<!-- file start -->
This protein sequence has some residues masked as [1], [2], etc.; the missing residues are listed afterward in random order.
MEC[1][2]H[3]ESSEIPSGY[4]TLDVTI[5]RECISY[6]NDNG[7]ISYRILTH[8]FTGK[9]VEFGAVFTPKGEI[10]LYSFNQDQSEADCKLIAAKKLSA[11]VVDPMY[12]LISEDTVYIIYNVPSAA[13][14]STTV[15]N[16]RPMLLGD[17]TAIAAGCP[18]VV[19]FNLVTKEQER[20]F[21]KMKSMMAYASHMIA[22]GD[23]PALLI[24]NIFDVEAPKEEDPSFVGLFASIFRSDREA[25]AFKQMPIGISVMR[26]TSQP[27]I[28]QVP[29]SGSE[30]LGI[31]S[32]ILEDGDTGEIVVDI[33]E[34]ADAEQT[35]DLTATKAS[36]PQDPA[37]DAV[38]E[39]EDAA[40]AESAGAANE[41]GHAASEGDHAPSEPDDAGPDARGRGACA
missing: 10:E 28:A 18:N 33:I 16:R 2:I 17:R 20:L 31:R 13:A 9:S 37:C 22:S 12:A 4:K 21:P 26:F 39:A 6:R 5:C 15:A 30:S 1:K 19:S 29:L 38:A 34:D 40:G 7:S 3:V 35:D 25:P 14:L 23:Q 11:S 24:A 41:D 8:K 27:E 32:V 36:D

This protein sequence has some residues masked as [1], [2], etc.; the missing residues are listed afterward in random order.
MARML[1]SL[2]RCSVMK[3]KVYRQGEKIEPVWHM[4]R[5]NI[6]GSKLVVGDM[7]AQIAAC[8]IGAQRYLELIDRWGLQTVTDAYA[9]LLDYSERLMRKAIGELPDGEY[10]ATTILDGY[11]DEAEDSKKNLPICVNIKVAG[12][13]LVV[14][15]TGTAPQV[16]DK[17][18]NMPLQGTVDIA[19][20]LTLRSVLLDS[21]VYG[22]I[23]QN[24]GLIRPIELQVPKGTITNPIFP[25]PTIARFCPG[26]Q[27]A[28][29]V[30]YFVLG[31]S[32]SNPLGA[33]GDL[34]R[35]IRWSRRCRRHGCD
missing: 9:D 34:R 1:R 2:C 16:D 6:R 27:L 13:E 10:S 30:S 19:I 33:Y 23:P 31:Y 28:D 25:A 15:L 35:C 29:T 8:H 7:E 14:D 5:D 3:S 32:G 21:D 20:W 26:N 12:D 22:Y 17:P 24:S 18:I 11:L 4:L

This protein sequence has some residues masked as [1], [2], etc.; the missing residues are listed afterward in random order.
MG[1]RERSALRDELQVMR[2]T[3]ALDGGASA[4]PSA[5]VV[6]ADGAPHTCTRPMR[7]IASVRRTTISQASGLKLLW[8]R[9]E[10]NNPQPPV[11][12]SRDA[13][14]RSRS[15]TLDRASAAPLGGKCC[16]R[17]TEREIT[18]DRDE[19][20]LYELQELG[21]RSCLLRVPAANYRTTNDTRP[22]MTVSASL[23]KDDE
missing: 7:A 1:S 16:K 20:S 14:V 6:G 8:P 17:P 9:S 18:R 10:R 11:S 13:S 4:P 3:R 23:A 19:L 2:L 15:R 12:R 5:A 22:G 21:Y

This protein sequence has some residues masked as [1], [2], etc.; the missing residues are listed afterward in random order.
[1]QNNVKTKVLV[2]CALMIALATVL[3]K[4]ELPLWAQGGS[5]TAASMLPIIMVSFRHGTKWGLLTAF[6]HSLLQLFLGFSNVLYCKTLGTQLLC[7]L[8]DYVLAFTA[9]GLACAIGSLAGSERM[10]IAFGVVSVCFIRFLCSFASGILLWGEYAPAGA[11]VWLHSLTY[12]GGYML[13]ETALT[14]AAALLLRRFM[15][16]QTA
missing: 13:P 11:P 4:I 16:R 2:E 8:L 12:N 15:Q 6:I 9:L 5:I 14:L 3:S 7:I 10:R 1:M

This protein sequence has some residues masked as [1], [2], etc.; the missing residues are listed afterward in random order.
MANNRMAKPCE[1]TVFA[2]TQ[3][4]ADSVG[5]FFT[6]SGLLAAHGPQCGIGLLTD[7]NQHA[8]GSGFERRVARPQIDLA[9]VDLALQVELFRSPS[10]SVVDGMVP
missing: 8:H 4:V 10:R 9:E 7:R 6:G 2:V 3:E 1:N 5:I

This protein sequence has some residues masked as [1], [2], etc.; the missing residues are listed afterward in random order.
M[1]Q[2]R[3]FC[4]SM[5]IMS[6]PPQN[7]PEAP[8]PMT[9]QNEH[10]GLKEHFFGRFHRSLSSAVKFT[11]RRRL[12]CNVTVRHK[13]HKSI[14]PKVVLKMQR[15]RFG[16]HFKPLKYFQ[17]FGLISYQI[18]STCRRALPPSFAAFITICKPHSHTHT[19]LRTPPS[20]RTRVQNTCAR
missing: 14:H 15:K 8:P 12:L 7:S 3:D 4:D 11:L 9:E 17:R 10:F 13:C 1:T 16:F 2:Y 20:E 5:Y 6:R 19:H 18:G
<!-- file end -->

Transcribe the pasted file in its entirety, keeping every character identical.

This protein sequence has some residues masked as [1], [2], etc.; the missing residues are listed afterward in random order.
MEC[1][2]H[3]ESSEIPSGY[4]TLDVTI[5]RECISY[6]NDNG[7]ISYRILTH[8]FTGK[9]VEFGAVFTPKGEI[10]LYSFNQDQSEADCKLIAAKKLSA[11]VVDPMY[12]LISEDTVYIIYNVPSAA[13][14]STTV[15]N[16]RPMLLGD[17]TAIAAGCP[18]VV[19]FNLVTKEQER[20]F[21]KMKSMMAYASHMIA[22]GD[23]PALLI[24]NIFDVEAPKEEDPSFVGLFASIFRSDREA[25]AFKQMPIGISVMR[26]TSQP[27]I[28]QVP[29]SGSE[30]LGI[31]S[32]ILEDGDTGEIVVDI[33]E[34]ADAEQT[35]DLTATKAS[36]PQDPA[37]DAV[38]E[39]EDAA[40]AESAGAANE[41]GHAASEGDHAPSEPDDAGPDARGRGACA
missing: 10:E 28:A 18:N 33:I 16:R 2:I 17:R 20:L 31:R 13:A 9:S 37:C 22:S 12:A 4:K 21:P 26:F 39:A 6:R 5:C 15:A 30:S 1:K 19:S 29:L 38:A 34:D 40:G 7:S 3:V 35:D 25:P 14:L 23:Q 11:S 24:A 41:D 8:K 27:E 32:V 36:D

This protein sequence has some residues masked as [1], [2], etc.; the missing residues are listed afterward in random order.
MARML[1]SL[2]RCSVMK[3]KVYRQGEKIEPVWHM[4]R[5]NI[6]GSKLVVGDM[7]AQIAAC[8]IGAQRYLELIDRWGLQTVTDAYA[9]LLDYSERLMRKAIGELPDGEY[10]ATTILDGY[11]DEAEDSKKNLPICVNIKVAG[12][13]LVV[14][15]TGTAPQV[16]DK[17][18]NMPLQGTVDIA[19][20]LTLRSVLLDS[21]VYG[22]I[23]QN[24]GLIRPIELQVPKGTITNPIFP[25]PTIARFCPG[26]Q[27]A[28][29]V[30]YFVLG[31]S[32]SNPLGA[33]GDL[34]R[35]IRWSRRCRRHGCD
missing: 9:D 34:R 1:R 2:C 16:D 6:R 27:L 13:E 10:S 30:S 19:I 33:Y 23:P 31:Y 28:D 25:A 15:L 35:C 29:T 8:H 7:E 14:D 5:D 3:S 32:G 21:D 20:W 26:N 12:D 22:Y 17:P 24:S 18:I 11:L 4:L

This protein sequence has some residues masked as [1], [2], etc.; the missing residues are listed afterward in random order.
MG[1]RERSALRDELQVMR[2]T[3]ALDGGASA[4]PSA[5]VV[6]ADGAPHTCTRPMR[7]IASVRRTTISQASGLKLLW[8]R[9]E[10]NNPQPPV[11][12]SRDA[13][14]RSRS[15]TLDRASAAPLGGKCC[16]R[17]TEREIT[18]DRDE[19][20]LYELQELG[21]RSCLLRVPAANYRTTNDTRP[22]MTVSASL[23]KDDE
missing: 7:A 1:S 16:K 20:S 14:V 6:G 8:P 17:P 9:S 18:R 10:R 11:S 13:S 4:P 3:R 23:A 19:L 2:L 15:R 12:R 5:A 22:G 21:Y

This protein sequence has some residues masked as [1], [2], etc.; the missing residues are listed afterward in random order.
[1]QNNVKTKVLV[2]CALMIALATVL[3]K[4]ELPLWAQGGS[5]TAASMLPIIMVSFRHGTKWGLLTAF[6]HSLLQLFLGFSNVLYCKTLGTQLLC[7]L[8]DYVLAFTA[9]GLACAIGSLAGSERM[10]IAFGVVSVCFIRFLCSFASGILLWGEYAPAGA[11]VWLHSLTY[12]GGYML[13]ETALT[14]AAALLLRRFM[15][16]QTA
missing: 13:P 11:P 4:I 16:R 2:E 8:L 12:N 15:Q 6:I 9:L 5:I 14:L 3:S 7:I 10:R 1:M

This protein sequence has some residues masked as [1], [2], etc.; the missing residues are listed afterward in random order.
MANNRMAKPCE[1]TVFA[2]TQ[3][4]ADSVG[5]FFT[6]SGLLAAHGPQCGIGLLTD[7]NQHA[8]GSGFERRVARPQIDLA[9]VDLALQVELFRSPS[10]SVVDGMVP
missing: 8:H 4:V 10:R 9:E 7:R 6:G 2:V 3:E 1:N 5:I

This protein sequence has some residues masked as [1], [2], etc.; the missing residues are listed afterward in random order.
M[1]Q[2]R[3]FC[4]SM[5]IMS[6]PPQN[7]PEAP[8]PMT[9]QNEH[10]GLKEHFFGRFHRSLSSAVKFT[11]RRRL[12]CNVTVRHK[13]HKSI[14]PKVVLKMQR[15]RFG[16]HFKPLKYFQ[17]FGLISYQI[18]STCRRALPPSFAAFITICKPHSHTHT[19]LRTPPS[20]RTRVQNTCAR
missing: 14:H 15:K 8:P 12:L 7:S 3:D 4:D 11:L 9:E 17:R 10:F 13:C 1:T 16:F 2:Y 20:E 5:Y 6:R 19:H 18:G